Boyer was the Yankees’ regular third baseman for seven seasons, winning five pennants and two World Series during that time. He was one of the few veterans on the team not to experience a drastic decline in his offensive numbers during the debacle seasons of 1965 and ’66. Still, he was purged during the mid-sixties house-cleaning that saw New York trade one veteran after another in return for mediocre players who would never succeed with the Yankees. In Boyer’s case, he was swapped for a young outfielder from the Braves named Bill Robinson who hit just .206 during three dreadful seasons in pinstripes. Meanwhile, Boyer had a career year his first season in Atlanta, with 26 home runs and 96 RBIs in 1967. Clete remained with the Braves until he retired as a player after the 1971 season.
Born in Cassville, MO, in 1937, Clete was one of 14 Boyer children. His older brothers, Cloyd, a pitcher and Ken, a third baseman and one-time NL MVP with St Louis, also played in the big leagues. Clete died in 2007. He shares his February 9th birthday with another third baseman who played on the great 1927 Yankee team, this one-time Yankee second base prospect and this one-time Yankee catching prospect.
Number 1 – Alex Rodriguez – Passed Nettles in both home runs and RBIs as a Yankee in 2010 even though he’s played 500 fewer games.
Number 2 – Graig Nettles – Won two rings, two Gold Gloves, hit most home runs, and played most games as Yankee third baseman.
Number 3 – Red Rolfe – A .289 lifetime hitter with five rings and a great glove.
Number 4 – Clete Boyer
Number 5 – Wade Boggs – Won two rings, two Gold Gloves and averaged .313 in pinstripes.
|NYY (8 yrs)||1068||4037||3658||434||882||140||25||95||393||27||297||608||.241||.298||.371||.669|
|ATL (5 yrs)||533||2105||1914||193||467||56||7||66||251||13||159||282||.244||.303||.384||.687|
|KCA (3 yrs)||124||226||208||18||47||4||1||1||10||1||14||41||.226||.278||.269||.547|
December 30th is one of the few days of the year on which no Yankee,
past or present was born. So last year on this date, I presented this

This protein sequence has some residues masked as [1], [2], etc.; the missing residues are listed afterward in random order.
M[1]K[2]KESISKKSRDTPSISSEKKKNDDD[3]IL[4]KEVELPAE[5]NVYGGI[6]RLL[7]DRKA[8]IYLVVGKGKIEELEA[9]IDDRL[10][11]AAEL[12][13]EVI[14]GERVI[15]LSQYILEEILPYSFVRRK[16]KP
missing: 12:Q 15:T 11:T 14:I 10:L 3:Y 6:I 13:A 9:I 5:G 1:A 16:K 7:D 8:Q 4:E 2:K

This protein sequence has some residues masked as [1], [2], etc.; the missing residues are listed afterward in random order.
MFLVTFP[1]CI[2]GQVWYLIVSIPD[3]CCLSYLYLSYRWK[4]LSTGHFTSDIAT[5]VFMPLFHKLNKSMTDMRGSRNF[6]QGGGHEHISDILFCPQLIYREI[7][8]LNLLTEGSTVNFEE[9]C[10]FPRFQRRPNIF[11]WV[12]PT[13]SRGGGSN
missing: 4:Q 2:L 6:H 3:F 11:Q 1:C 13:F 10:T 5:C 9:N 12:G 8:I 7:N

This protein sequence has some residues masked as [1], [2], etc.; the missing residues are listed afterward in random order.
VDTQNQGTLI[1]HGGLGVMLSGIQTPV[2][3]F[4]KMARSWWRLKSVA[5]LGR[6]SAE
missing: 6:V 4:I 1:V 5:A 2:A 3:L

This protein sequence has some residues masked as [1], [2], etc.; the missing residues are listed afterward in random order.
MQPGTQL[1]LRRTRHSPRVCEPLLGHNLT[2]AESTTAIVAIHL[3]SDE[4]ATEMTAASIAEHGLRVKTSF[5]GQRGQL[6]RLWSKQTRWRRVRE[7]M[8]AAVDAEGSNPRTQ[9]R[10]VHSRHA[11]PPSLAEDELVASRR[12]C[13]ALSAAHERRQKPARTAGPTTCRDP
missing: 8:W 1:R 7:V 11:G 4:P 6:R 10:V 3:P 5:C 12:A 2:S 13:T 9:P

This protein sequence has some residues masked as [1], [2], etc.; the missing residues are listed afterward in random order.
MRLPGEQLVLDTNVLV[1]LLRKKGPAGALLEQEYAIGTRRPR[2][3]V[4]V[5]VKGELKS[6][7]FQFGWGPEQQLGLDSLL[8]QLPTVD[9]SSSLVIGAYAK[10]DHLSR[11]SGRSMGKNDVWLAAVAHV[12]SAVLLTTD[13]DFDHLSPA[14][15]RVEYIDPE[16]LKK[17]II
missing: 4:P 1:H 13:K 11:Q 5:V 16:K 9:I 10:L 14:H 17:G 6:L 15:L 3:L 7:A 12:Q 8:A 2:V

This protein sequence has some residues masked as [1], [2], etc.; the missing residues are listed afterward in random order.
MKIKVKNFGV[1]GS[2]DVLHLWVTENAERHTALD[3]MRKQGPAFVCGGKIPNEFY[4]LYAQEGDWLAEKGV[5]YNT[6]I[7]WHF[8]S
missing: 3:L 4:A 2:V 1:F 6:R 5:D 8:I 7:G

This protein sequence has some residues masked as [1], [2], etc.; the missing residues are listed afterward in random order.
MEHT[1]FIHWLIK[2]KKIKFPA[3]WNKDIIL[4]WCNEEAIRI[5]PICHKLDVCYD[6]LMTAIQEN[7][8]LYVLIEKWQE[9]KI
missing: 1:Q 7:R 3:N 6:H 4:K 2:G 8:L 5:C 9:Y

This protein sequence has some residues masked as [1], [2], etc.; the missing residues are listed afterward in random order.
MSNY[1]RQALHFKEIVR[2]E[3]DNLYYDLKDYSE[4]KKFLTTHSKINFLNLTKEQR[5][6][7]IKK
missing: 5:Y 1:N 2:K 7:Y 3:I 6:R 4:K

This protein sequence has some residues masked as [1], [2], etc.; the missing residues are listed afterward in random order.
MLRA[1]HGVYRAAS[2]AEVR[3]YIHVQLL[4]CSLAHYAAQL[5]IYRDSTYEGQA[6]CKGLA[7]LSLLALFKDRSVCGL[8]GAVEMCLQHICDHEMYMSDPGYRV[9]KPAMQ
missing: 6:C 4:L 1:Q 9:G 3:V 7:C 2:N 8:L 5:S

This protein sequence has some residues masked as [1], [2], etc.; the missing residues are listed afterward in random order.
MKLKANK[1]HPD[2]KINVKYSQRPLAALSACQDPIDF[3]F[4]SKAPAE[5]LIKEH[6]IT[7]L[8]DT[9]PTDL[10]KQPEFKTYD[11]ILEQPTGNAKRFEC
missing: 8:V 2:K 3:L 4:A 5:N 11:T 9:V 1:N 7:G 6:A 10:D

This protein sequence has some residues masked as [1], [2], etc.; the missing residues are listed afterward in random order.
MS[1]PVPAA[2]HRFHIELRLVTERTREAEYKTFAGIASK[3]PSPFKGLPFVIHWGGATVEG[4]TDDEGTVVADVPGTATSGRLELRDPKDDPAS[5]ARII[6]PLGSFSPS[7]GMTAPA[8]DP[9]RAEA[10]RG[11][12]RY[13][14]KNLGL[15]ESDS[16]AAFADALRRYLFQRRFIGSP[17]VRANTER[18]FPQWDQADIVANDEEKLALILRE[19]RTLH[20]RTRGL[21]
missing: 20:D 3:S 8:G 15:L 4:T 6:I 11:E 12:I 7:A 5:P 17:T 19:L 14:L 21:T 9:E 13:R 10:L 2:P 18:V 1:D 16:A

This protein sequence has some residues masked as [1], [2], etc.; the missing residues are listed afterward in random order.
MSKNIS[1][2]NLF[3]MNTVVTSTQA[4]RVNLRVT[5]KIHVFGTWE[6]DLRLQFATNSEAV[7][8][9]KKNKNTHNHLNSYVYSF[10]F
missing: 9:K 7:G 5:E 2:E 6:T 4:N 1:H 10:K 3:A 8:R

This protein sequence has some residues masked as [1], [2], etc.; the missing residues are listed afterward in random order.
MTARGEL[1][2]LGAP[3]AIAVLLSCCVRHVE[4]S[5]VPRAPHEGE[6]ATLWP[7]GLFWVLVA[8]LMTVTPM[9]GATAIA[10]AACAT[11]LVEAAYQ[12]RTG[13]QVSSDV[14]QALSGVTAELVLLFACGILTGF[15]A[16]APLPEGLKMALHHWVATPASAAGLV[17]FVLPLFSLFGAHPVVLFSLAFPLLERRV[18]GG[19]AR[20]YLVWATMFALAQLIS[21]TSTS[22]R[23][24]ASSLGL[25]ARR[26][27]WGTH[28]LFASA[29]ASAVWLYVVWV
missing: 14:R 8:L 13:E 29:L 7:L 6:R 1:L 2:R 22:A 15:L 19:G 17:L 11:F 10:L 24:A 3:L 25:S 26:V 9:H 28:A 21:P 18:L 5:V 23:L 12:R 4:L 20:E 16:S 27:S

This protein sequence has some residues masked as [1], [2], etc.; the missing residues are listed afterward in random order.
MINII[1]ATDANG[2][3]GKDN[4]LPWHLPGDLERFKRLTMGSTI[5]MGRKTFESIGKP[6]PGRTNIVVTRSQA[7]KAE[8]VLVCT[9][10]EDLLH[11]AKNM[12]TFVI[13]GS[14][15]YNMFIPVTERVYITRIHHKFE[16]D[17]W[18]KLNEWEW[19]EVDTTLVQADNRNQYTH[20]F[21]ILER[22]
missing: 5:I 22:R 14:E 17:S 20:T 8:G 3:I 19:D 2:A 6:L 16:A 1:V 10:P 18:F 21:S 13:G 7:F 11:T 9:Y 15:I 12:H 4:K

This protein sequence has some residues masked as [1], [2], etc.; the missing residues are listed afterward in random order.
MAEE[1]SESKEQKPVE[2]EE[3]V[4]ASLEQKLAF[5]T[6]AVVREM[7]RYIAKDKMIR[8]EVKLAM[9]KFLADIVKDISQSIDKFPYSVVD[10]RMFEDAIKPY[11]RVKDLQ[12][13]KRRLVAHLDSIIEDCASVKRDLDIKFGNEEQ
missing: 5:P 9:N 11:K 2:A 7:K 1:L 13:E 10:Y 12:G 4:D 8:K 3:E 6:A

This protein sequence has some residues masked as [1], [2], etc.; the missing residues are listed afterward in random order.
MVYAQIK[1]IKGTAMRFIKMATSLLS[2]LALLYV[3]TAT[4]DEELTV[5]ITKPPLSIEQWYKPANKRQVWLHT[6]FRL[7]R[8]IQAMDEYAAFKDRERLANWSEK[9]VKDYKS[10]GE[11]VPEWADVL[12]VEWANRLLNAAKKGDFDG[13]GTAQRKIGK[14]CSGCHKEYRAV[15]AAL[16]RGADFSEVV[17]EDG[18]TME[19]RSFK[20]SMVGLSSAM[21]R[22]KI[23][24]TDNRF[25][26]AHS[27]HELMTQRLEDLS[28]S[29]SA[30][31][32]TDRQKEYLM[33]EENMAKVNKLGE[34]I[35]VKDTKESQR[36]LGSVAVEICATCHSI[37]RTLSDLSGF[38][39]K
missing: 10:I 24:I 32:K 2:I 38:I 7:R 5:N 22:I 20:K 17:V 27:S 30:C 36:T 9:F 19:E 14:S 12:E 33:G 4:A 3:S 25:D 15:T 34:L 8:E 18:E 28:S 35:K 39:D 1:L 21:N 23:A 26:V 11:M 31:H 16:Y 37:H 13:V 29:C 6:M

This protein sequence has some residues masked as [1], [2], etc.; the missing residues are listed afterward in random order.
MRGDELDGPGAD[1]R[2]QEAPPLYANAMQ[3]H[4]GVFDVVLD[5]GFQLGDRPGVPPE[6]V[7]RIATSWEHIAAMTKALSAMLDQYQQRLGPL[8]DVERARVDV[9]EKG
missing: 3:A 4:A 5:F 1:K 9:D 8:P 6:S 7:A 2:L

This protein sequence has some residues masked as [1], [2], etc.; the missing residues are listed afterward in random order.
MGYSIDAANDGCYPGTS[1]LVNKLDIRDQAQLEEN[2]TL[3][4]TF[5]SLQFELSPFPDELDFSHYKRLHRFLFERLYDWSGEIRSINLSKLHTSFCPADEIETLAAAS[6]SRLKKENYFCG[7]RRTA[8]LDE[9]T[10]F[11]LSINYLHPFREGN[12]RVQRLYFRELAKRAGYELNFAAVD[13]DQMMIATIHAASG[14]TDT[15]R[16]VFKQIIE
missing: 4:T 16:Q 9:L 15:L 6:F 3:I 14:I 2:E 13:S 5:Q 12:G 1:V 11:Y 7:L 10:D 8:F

“Top Ten Yankees of the Decade” post. This year, I thought I’d condense
that a bit and discuss who the five players are who’ve contributed the
most to Yankee baseball over the past five years.
1. Derek Jeter – this list has to start with “The Captain.” Despite
his first-ever mediocre year in 2010 and the needless and very
derogatory comments made about him by the Yankee front office during
his just-completed contract negotiation, Jeter remains the classiest
act in all of baseball and is still the straw that stirs this Yankee
team. I’m predicting he will be back better than ever in 2011.
2. Robinson Cano – His awesome 2010 regular season performance and
the fact that he finally put together some offense in a postseason has
convinced me that this guy has the entire package necessary to be
baseball’s best second baseman for at least the next five years.
3. Mariano Rivera – The only reason he is not number two on my list
is the inability of the rest of New York’s pitching staff to get him
any save situations in this year’s ALCS against Texas. The best closer
4. Alex Rodriguez – Has become the all-time greatest third baseman
in Yankee franchise history but his recent injuries and longer term
power outages may be evidence of the magic of performance enhancing
pharmaceuticals unhappening right before our eyes.
5. You decide who belongs in this slot and let the rest of our
readers know by posting your answer in the “comments” section below.
Candidates include Pettitte, Sabathia, Matsui, Teixeira, Damon, Posada,